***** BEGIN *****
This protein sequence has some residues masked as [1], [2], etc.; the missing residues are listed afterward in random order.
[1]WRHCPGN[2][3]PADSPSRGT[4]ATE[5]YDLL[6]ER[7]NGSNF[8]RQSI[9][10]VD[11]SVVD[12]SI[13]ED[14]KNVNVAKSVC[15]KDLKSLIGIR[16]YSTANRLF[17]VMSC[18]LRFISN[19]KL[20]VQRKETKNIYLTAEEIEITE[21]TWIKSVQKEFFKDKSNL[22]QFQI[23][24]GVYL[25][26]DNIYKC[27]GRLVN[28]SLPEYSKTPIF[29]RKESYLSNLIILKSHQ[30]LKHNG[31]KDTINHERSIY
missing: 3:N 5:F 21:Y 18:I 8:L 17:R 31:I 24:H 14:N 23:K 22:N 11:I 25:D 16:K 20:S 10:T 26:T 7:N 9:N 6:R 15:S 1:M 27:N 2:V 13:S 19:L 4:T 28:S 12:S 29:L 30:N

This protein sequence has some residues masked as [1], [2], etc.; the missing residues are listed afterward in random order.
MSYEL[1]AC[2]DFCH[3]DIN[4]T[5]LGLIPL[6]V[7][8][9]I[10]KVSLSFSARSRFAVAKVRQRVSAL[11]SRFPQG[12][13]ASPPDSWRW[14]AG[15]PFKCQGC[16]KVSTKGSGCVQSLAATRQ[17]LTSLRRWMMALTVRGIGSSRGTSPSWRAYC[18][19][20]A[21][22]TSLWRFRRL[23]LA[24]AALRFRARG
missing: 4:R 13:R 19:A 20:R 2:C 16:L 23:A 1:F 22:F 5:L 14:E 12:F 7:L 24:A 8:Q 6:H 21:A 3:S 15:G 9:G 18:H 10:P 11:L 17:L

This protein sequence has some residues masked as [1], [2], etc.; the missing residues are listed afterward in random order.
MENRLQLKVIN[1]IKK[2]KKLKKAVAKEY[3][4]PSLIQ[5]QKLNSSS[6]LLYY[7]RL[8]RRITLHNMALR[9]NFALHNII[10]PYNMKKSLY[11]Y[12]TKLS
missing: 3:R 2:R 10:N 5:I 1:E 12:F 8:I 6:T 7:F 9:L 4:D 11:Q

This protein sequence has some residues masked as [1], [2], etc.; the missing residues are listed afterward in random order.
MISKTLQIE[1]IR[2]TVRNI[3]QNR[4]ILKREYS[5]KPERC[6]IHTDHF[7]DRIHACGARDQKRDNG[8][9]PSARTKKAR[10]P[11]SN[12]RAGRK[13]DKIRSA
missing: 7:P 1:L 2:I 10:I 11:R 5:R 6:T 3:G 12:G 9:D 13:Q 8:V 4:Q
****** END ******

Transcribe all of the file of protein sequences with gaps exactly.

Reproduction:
This protein sequence has some residues masked as [1], [2], etc.; the missing residues are listed afterward in random order.
[1]WRHCPGN[2][3]PADSPSRGT[4]ATE[5]YDLL[6]ER[7]NGSNF[8]RQSI[9][10]VD[11]SVVD[12]SI[13]ED[14]KNVNVAKSVC[15]KDLKSLIGIR[16]YSTANRLF[17]VMSC[18]LRFISN[19]KL[20]VQRKETKNIYLTAEEIEITE[21]TWIKSVQKEFFKDKSNL[22]QFQI[23][24]GVYL[25][26]DNIYKC[27]GRLVN[28]SLPEYSKTPIF[29]RKESYLSNLIILKSHQ[30]LKHNG[31]KDTINHERSIY
missing: 3:N 5:F 21:Y 18:I 8:L 17:R 31:I 24:H 14:N 23:K 22:N 11:I 25:D 16:K 20:S 10:T 26:T 7:N 9:N 6:R 15:S 1:M 27:N 2:V 13:S 19:L 4:T 28:S 12:S 29:L 30:N

This protein sequence has some residues masked as [1], [2], etc.; the missing residues are listed afterward in random order.
MSYEL[1]AC[2]DFCH[3]DIN[4]T[5]LGLIPL[6]V[7][8][9]I[10]KVSLSFSARSRFAVAKVRQRVSAL[11]SRFPQG[12][13]ASPPDSWRW[14]AG[15]PFKCQGC[16]KVSTKGSGCVQSLAATRQ[17]LTSLRRWMMALTVRGIGSSRGTSPSWRAYC[18][19][20]A[21][22]TSLWRFRRL[23]LA[24]AALRFRARG
missing: 4:R 13:R 19:A 20:R 2:C 16:L 23:A 1:F 22:F 5:L 14:E 12:F 7:L 24:A 8:Q 6:H 21:A 3:S 15:G 9:G 18:H 10:P 11:L 17:L

This protein sequence has some residues masked as [1], [2], etc.; the missing residues are listed afterward in random order.
MENRLQLKVIN[1]IKK[2]KKLKKAVAKEY[3][4]PSLIQ[5]QKLNSSS[6]LLYY[7]RL[8]RRITLHNMALR[9]NFALHNII[10]PYNMKKSLY[11]Y[12]TKLS
missing: 3:R 2:R 10:N 5:I 1:E 12:F 8:I 6:T 7:F 9:L 4:D 11:Q

This protein sequence has some residues masked as [1], [2], etc.; the missing residues are listed afterward in random order.
MISKTLQIE[1]IR[2]TVRNI[3]QNR[4]ILKREYS[5]KPERC[6]IHTDHF[7]DRIHACGARDQKRDNG[8][9]PSARTKKAR[10]P[11]SN[12]RAGRK[13]DKIRSA
missing: 7:P 1:L 2:I 10:I 11:R 5:R 6:T 3:G 12:G 9:D 13:Q 8:V 4:Q